Scientists uncover structure of key pneumonia virus enzyme, suggesting a route for new antiviral treatments

phys.org | 2/22/2018 | Staff
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A team of molecular and structural biologists from Nanyang Technological University, Singapore (NTU Singapore), has found a potential new route to disabling respiratory syncytial virus (RSV) and human metapneumovirus (HMPV) after elucidating the structure of one of its key components.

RSV and HMPV are two closely related viruses causing severe and life-threatening respiratory diseases such as pneumonia and bronchiolitis in premature babies and infants, the elderly, and anyone with a weak immune system.

UNICEF - Pneumonia - Child - World - Seconds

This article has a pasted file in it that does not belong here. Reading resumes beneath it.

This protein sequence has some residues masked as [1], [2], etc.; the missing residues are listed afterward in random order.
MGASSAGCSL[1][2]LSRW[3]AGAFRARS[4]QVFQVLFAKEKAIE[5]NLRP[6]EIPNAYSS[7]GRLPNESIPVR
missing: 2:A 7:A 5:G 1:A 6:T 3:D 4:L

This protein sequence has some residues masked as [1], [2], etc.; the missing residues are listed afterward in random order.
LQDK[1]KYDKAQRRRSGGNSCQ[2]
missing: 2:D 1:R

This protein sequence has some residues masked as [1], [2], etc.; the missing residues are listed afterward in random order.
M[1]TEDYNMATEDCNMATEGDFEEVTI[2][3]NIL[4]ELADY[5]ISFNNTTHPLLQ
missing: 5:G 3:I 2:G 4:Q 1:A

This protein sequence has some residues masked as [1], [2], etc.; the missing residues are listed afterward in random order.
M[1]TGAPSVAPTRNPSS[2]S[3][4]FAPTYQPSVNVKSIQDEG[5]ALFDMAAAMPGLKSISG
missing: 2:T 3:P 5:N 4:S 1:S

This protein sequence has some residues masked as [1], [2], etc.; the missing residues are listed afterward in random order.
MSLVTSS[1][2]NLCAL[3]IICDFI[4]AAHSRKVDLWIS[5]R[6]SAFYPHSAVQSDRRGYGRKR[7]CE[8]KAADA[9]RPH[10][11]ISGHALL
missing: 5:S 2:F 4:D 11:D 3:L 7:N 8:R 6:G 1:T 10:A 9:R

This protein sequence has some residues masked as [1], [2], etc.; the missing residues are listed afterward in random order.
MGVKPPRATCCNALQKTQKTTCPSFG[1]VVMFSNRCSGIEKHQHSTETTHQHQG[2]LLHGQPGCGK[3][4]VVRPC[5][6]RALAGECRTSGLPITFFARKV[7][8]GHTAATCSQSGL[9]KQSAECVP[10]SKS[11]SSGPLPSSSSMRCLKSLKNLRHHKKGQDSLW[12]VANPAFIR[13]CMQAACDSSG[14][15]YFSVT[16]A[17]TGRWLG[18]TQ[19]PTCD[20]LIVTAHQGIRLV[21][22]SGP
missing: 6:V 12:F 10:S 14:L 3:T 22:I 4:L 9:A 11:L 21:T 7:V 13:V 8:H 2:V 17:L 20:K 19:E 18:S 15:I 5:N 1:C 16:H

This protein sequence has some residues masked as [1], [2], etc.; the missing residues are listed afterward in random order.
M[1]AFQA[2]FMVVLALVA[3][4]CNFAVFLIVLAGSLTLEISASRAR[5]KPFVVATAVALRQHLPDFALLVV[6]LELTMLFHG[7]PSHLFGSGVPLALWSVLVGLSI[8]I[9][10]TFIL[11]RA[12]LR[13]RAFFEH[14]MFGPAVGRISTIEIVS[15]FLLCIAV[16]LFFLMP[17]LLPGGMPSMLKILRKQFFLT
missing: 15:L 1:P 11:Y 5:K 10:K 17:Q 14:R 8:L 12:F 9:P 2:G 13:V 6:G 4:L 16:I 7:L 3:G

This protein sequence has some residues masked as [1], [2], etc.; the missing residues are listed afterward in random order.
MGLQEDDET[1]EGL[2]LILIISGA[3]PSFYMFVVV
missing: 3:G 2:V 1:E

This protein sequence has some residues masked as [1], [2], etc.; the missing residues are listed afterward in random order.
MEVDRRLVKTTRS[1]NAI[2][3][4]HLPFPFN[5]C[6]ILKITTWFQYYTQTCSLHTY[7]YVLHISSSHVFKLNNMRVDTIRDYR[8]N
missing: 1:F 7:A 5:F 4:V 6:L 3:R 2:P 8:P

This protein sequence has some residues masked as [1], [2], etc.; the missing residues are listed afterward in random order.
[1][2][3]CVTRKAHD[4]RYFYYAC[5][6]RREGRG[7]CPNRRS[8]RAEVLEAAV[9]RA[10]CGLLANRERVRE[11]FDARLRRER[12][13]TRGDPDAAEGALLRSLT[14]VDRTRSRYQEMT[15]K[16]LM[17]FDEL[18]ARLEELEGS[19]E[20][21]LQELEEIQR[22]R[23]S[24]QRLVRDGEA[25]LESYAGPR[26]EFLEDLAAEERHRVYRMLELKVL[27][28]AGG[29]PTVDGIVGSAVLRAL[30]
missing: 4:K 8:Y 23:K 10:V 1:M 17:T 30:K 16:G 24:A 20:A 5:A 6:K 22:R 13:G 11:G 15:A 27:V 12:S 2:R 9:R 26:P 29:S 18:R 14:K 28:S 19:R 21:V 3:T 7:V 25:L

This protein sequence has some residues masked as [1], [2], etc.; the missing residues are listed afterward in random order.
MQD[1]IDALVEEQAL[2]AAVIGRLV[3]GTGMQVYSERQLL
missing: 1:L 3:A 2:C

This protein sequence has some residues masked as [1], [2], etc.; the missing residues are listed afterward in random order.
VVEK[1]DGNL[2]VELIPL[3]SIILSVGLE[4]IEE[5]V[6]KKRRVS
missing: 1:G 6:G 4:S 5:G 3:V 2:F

According to UNICEF, pneumonia killed a child somewhere in the world every 39 seconds in 2018, but there are no vaccines or effective antiviral therapies against it.

As they infect human cells, HMPV and RSV commandeer the cell's machinery to make copies of themselves. To initiate the process, special proteins released by the virus interact with each other to make distinct protein complexes.

Nature - Dr - Julien - Lescar - NTU

Writing in Nature, Dr. Julien Lescar from NTU's School of Biological Sciences and his team report that they have used cryo-electron microscopy to image the molecular structure of one of these large complexes, an enzyme called HMPV L:P polymerase.

Cryo-electron microscopy uses an advanced electron-scanning microscope, which can image a cryogenically frozen sample down to the sub-nanometer range. The NTU images captured the enzyme at a resolution of 3.7 Angstrom, or 0.37 nanometers. Based...
(Excerpt) Read more at: phys.org
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